Fortunately, fewer and fewer women are still in the habit of douching. While it might make you feel cleaner in the moment, it can actually have a negative effect on your fertility if you’re trying to conceive. In fact, reduced fertility is only one of many negative side effects associated with douching. If you douche regularly and are trying to have a baby, stop as soon as possible. Studies show that women who douche have a more difficult time getting pregnant than those who don’t.

The reason douching affects fertility is that women who douche usually are unaware that they have an infection or STD because the constant douching covers up the symptoms. Odor, discharge, and itching are all signs of infection that are successfully covered up by the act of douching. Many STD’s cause infertility, so ignoring them will only make your attempts at conception futile. On the other hand, if you know that you have an STD, you and your doctor can work on treating it and enhancing your fertility.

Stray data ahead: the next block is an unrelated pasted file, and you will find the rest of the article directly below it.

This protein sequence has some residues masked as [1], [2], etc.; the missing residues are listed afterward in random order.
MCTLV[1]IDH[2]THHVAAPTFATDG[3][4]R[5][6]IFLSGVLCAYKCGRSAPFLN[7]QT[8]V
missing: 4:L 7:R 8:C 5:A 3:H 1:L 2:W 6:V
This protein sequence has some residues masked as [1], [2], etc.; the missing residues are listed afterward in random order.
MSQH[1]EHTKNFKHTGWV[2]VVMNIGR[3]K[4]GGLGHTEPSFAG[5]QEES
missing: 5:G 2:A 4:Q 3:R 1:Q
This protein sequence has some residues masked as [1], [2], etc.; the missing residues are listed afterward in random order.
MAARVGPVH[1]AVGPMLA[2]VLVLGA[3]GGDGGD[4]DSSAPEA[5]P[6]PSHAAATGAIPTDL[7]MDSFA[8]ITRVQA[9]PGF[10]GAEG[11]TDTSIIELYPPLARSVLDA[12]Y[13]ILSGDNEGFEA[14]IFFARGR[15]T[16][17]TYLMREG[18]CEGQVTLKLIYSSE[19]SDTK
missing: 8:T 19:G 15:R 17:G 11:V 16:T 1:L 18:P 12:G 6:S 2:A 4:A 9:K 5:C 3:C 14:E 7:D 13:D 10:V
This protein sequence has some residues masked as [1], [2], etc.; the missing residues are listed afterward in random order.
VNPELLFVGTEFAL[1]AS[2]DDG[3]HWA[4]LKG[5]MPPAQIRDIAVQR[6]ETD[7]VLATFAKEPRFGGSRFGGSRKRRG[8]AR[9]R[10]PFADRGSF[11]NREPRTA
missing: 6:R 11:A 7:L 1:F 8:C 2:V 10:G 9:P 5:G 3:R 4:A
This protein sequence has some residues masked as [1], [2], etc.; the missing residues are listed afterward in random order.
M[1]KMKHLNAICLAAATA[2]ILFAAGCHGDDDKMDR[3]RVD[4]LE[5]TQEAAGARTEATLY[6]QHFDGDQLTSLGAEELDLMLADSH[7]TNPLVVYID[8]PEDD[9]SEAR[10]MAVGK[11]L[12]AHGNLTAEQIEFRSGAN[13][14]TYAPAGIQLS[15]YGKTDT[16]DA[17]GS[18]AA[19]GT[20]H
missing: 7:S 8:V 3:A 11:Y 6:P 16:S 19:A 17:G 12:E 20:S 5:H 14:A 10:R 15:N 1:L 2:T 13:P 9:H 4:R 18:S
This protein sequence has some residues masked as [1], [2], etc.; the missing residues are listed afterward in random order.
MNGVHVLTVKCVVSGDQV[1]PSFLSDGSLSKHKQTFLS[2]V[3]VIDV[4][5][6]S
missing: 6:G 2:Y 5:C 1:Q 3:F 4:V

Not only can douching lead to an inability to conceive. It has also been linked with preterm delivery and birth defects. Basically, douching throws off the natural balance of your reproductive organs. Your body regulates the amount of bacteria at any given moment, and douching offsets that balance completely. Since an offset balance has been linked with preterm delivery, it’s important that you maintain it as much as possible.

If you are trying to conceive a healthy baby, douching is the last thing you should be doing regularly. If you feel like you need to cleanse yourself thoroughly after intercourse, simply take a shower as you normally would. Douching is an unnatural process, and the body does not need to be that deeply cleaned regularly. If you do notice a foul odor or discharge, see your gynecologist as soon as possible. Douching will not cure an infection or STD, it will only hide the symptoms as the problem grows worse. By taking care of the problem quickly, you can minimize the damage and prevent the possibility of permanent infertility. Also, talk to your gynecologist about ways to clean your vagina without douching. Once the possibility of infection has been ruled out, the cleaning process should be simple and easy, and it won’t interfere with your ability to conceive a healthy and happy baby that grows to term.

Source: Donna Day Baird et al: Vaginal Douching and Reduced Fertility. American Journal of Public Health Volume 86 Issue 6 June 1996

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